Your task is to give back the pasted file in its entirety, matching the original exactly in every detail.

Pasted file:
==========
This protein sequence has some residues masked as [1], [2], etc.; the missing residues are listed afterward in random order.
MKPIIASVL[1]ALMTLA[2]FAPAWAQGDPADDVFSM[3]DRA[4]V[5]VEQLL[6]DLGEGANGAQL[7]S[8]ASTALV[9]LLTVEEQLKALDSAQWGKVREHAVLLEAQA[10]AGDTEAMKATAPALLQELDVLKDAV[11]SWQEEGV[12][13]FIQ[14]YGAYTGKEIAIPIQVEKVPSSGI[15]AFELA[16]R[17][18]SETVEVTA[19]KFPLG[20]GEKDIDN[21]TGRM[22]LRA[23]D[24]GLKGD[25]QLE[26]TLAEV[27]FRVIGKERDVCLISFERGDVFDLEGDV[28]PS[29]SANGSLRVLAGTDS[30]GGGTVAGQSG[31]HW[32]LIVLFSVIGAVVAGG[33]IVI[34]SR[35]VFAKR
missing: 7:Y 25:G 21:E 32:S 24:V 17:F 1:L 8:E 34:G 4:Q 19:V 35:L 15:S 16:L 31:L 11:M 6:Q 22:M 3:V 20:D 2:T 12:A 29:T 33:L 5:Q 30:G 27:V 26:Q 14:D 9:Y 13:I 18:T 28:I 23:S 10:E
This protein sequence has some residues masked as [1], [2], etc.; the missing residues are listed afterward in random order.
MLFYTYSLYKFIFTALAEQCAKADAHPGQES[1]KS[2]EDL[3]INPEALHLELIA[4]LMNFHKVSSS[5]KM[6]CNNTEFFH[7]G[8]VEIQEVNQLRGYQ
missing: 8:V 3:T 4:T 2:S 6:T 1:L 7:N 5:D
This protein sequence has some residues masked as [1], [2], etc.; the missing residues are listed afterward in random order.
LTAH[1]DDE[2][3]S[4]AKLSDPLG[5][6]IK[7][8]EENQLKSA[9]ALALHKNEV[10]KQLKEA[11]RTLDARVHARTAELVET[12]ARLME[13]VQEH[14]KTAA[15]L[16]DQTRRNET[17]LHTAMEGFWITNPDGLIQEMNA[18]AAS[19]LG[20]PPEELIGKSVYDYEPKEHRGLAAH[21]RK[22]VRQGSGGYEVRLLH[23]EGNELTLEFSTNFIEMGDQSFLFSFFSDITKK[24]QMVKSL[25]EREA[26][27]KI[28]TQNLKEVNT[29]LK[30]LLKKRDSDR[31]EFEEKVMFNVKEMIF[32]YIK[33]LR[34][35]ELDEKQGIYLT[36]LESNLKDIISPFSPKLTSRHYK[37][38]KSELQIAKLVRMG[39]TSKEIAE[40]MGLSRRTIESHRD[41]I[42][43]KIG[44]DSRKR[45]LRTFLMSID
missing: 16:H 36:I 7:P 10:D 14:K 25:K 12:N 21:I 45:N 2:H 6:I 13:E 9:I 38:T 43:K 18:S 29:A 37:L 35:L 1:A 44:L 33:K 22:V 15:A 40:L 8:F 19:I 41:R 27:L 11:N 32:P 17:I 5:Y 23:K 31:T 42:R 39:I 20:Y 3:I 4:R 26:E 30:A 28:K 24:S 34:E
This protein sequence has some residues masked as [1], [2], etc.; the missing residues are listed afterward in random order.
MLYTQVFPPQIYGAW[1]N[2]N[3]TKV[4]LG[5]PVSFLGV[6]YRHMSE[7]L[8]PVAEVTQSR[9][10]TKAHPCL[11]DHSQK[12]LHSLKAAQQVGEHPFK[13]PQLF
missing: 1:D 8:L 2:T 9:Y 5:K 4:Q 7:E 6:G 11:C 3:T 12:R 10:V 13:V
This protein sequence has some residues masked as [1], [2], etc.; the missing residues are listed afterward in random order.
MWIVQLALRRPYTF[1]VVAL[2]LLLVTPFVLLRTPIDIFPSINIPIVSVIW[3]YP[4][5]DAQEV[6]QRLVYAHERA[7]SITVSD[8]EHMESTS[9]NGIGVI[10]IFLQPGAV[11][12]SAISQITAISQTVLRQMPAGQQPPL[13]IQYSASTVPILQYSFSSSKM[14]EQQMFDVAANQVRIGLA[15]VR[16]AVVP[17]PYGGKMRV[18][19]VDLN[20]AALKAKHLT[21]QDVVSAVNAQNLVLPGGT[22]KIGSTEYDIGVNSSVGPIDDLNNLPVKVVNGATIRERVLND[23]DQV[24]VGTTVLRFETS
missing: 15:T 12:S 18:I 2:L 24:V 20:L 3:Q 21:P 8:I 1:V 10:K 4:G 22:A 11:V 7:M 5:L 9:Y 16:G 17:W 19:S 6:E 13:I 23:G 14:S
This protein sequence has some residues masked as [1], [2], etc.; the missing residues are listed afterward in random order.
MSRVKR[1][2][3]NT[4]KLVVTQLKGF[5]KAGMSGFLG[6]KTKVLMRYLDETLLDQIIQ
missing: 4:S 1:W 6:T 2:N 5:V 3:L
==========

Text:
This protein sequence has some residues masked as [1], [2], etc.; the missing residues are listed afterward in random order.
MKPIIASVL[1]ALMTLA[2]FAPAWAQGDPADDVFSM[3]DRA[4]V[5]VEQLL[6]DLGEGANGAQL[7]S[8]ASTALV[9]LLTVEEQLKALDSAQWGKVREHAVLLEAQA[10]AGDTEAMKATAPALLQELDVLKDAV[11]SWQEEGV[12][13]FIQ[14]YGAYTGKEIAIPIQVEKVPSSGI[15]AFELA[16]R[17][18]SETVEVTA[19]KFPLG[20]GEKDIDN[21]TGRM[22]LRA[23]D[24]GLKGD[25]QLE[26]TLAEV[27]FRVIGKERDVCLISFERGDVFDLEGDV[28]PS[29]SANGSLRVLAGTDS[30]GGGTVAGQSG[31]HW[32]LIVLFSVIGAVVAGG[33]IVI[34]SR[35]VFAKR
missing: 7:Y 25:G 21:E 32:S 24:V 17:F 1:L 8:E 34:G 4:Q 19:V 35:L 15:S 16:L 31:L 11:M 6:Q 22:M 3:V 20:D 2:T 12:A 29:T 33:L 5:Q 30:G 27:V 26:Q 14:D 9:Y 13:I 18:T 28:I 23:S 10:E
This protein sequence has some residues masked as [1], [2], etc.; the missing residues are listed afterward in random order.
MLFYTYSLYKFIFTALAEQCAKADAHPGQES[1]KS[2]EDL[3]INPEALHLELIA[4]LMNFHKVSSS[5]KM[6]CNNTEFFH[7]G[8]VEIQEVNQLRGYQ
missing: 8:V 3:T 4:T 2:S 6:T 1:L 7:N 5:D
This protein sequence has some residues masked as [1], [2], etc.; the missing residues are listed afterward in random order.
LTAH[1]DDE[2][3]S[4]AKLSDPLG[5][6]IK[7][8]EENQLKSA[9]ALALHKNEV[10]KQLKEA[11]RTLDARVHARTAELVET[12]ARLME[13]VQEH[14]KTAA[15]L[16]DQTRRNET[17]LHTAMEGFWITNPDGLIQEMNA[18]AAS[19]LG[20]PPEELIGKSVYDYEPKEHRGLAAH[21]RK[22]VRQGSGGYEVRLLH[23]EGNELTLEFSTNFIEMGDQSFLFSFFSDITKK[24]QMVKSL[25]EREA[26][27]KI[28]TQNLKEVNT[29]LK[30]LLKKRDSDR[31]EFEEKVMFNVKEMIF[32]YIK[33]LR[34][35]ELDEKQGIYLT[36]LESNLKDIISPFSPKLTSRHYK[37][38]KSELQIAKLVRMG[39]TSKEIAE[40]MGLSRRTIESHRD[41]I[42][43]KIG[44]DSRKR[45]LRTFLMSID
missing: 16:H 36:I 7:P 10:D 14:K 25:K 12:N 21:I 45:N 2:H 6:I 13:E 9:I 38:T 43:K 18:S 29:A 37:L 35:L 1:A 44:L 33:K 22:V 15:A 40:L 8:F 19:I 41:R 27:L 11:N 32:P 17:I 5:Y 23:K 31:T 42:R 39:I 20:Y 3:I 4:R 26:E 30:A 28:K 24:S 34:E
This protein sequence has some residues masked as [1], [2], etc.; the missing residues are listed afterward in random order.
MLYTQVFPPQIYGAW[1]N[2]N[3]TKV[4]LG[5]PVSFLGV[6]YRHMSE[7]L[8]PVAEVTQSR[9][10]TKAHPCL[11]DHSQK[12]LHSLKAAQQVGEHPFK[13]PQLF
missing: 1:D 8:L 2:T 9:Y 5:K 4:Q 7:E 6:G 11:C 3:T 12:R 10:V 13:V
This protein sequence has some residues masked as [1], [2], etc.; the missing residues are listed afterward in random order.
MWIVQLALRRPYTF[1]VVAL[2]LLLVTPFVLLRTPIDIFPSINIPIVSVIW[3]YP[4][5]DAQEV[6]QRLVYAHERA[7]SITVSD[8]EHMESTS[9]NGIGVI[10]IFLQPGAV[11][12]SAISQITAISQTVLRQMPAGQQPPL[13]IQYSASTVPILQYSFSSSKM[14]EQQMFDVAANQVRIGLA[15]VR[16]AVVP[17]PYGGKMRV[18][19]VDLN[20]AALKAKHLT[21]QDVVSAVNAQNLVLPGGT[22]KIGSTEYDIGVNSSVGPIDDLNNLPVKVVNGATIRERVLND[23]DQV[24]VGTTVLRFETS
missing: 15:T 12:S 18:I 2:L 24:V 20:L 3:Q 21:P 8:I 1:V 10:K 4:G 22:A 11:V 7:M 5:L 9:Y 16:G 17:W 19:S 6:E 13:I 23:G 14:S
This protein sequence has some residues masked as [1], [2], etc.; the missing residues are listed afterward in random order.
MSRVKR[1][2][3]NT[4]KLVVTQLKGF[5]KAGMSGFLG[6]KTKVLMRYLDETLLDQIIQ
missing: 4:S 1:W 6:T 2:N 5:V 3:L